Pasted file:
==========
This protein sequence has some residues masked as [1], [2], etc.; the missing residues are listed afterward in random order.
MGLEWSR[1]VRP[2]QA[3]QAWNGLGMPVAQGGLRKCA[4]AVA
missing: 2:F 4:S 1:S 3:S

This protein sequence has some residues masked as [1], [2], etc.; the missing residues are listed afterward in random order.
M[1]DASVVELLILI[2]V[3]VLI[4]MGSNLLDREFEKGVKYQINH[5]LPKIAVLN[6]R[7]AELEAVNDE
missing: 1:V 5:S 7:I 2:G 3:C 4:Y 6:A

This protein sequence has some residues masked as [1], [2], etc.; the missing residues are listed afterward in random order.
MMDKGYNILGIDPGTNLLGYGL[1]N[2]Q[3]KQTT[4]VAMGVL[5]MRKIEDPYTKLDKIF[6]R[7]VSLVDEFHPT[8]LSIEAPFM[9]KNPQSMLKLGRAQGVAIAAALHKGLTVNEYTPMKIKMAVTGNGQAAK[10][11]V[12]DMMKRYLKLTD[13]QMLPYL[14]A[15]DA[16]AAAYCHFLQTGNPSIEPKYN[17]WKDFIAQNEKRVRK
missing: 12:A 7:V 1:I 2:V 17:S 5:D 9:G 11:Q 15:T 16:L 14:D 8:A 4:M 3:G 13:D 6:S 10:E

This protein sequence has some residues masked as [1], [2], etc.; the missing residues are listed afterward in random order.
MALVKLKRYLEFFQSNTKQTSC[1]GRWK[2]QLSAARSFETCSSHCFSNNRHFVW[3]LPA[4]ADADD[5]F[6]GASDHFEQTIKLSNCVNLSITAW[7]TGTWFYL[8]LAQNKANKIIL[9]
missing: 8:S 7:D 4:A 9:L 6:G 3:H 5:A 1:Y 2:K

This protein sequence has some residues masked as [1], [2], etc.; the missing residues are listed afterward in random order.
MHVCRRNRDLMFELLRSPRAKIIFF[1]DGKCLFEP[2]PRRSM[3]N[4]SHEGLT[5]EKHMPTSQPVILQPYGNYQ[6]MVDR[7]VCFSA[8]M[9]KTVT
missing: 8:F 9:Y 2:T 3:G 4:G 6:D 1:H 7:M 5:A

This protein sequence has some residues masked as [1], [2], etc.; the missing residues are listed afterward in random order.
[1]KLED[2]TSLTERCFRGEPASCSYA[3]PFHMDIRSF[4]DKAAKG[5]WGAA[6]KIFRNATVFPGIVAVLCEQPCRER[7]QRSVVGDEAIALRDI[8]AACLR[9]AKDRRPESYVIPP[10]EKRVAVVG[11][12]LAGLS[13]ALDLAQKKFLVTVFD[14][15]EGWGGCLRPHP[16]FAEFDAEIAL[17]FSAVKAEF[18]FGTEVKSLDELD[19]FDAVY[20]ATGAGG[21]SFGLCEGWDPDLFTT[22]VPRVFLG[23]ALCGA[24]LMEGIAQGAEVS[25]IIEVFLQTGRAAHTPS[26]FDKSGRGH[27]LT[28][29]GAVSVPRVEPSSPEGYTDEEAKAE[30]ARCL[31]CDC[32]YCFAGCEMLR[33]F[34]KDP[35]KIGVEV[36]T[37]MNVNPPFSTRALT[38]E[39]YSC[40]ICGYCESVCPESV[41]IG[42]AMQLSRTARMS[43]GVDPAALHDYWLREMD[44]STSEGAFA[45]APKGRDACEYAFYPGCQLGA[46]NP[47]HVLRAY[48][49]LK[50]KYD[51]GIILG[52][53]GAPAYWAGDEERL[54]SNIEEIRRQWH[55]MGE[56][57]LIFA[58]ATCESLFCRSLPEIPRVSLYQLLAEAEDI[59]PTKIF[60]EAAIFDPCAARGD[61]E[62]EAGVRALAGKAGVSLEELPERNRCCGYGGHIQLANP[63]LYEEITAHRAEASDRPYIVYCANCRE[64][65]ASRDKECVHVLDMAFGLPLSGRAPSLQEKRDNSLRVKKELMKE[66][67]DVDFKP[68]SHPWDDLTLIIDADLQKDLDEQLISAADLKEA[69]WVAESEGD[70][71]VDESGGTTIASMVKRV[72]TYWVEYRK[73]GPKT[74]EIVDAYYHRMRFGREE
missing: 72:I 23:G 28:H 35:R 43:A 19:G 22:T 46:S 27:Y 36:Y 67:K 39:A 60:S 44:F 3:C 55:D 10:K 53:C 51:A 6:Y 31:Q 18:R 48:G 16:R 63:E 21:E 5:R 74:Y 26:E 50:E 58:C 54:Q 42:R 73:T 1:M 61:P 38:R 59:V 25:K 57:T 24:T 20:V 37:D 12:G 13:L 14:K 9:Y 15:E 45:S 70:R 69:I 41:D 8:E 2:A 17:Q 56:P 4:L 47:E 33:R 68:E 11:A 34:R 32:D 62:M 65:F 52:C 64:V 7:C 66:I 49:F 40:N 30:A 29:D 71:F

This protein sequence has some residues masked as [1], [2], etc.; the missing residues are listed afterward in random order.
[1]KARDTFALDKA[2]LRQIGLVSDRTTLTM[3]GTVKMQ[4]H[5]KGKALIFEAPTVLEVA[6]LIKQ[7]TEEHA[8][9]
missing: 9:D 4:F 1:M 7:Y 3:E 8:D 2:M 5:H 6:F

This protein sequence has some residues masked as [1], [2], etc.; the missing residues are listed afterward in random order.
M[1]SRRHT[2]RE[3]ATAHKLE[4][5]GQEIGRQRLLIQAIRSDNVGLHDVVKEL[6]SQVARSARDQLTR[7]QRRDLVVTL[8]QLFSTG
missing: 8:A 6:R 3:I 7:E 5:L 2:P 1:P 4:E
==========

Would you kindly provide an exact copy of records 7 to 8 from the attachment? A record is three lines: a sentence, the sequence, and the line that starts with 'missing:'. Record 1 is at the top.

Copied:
This protein sequence has some residues masked as [1], [2], etc.; the missing residues are listed afterward in random order.
[1]KARDTFALDKA[2]LRQIGLVSDRTTLTM[3]GTVKMQ[4]H[5]KGKALIFEAPTVLEVA[6]LIKQ[7]TEEHA[8][9]
missing: 9:D 4:F 1:M 7:Y 3:E 8:D 2:M 5:H 6:F

This protein sequence has some residues masked as [1], [2], etc.; the missing residues are listed afterward in random order.
M[1]SRRHT[2]RE[3]ATAHKLE[4][5]GQEIGRQRLLIQAIRSDNVGLHDVVKEL[6]SQVARSARDQLTR[7]QRRDLVVTL[8]QLFSTG
missing: 8:A 6:R 3:I 7:E 5:L 2:P 1:P 4:E